I got my stuff from Swiss Tropicals and the quality is high indeed. I had to set aside the Danner air pump after enduring that vibratory noise for a while. The pump is not particularly loud, but like all air pumps I've ever heard, they have that piercing quality that I can't endure hearing for more than a few minutes. So the Maxi-Jet 900 is doing a good job in its stead. Though I'm not using them, the ingenious design of the return air lifts works great. Maybe I can use the air pump and lifts in the future if I ever get the desire to breed fish.

Making a fern/moss wall with the Poret foam is not easy. That stuff is tough! I cut a couple of slits and inserted some java fern and Christmas tree moss.

Question: what emersed plant might do well on top of the foam? I'd love to hide that raw, industrial look of the bare foam.
 

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Open to suggestions, maybe?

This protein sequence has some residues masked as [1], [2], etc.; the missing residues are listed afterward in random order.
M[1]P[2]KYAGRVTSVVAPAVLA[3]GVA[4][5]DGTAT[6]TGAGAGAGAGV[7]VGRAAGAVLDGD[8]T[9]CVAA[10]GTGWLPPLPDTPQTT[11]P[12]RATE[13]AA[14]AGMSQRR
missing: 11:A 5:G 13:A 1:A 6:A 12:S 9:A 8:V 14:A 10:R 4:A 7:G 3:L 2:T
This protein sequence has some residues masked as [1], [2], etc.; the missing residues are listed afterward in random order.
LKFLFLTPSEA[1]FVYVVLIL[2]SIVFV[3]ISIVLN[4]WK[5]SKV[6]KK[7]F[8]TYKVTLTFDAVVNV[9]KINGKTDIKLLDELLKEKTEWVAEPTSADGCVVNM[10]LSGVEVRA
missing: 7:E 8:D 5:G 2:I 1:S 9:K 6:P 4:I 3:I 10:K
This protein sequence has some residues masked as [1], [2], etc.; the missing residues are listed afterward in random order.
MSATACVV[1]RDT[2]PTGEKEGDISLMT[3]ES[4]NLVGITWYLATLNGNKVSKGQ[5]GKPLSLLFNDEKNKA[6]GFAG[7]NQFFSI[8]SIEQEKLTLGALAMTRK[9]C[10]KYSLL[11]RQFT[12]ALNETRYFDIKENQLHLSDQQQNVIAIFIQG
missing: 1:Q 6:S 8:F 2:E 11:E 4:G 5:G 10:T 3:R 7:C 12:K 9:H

As an alternate, have you thought of going a bit more elaborate but easier in my view? I often use Java fern on wood as a way to build a quick cover for things like tubes for filter, heaters, etc. and find super gluing a bunch to wood is quick and easy if I have the plants on hand. since a matten filter if just a nice place for lots of bacteria, I might think adding a "semi-woven" screen of small branches like off cedar might let you come close to covering the filter and make a bit more bacteria living space at the same time?
One problem I might see with adding the plants directly to the foam is that the roots do burrow through foam and keep growing which does tend to cut flow. Once the roots are in the foam, they are there forever!
The big point folks often jump on is that cedar is poison! But that is almost always from folks who have soft water and/or have never actually tried it! They just don't think very far!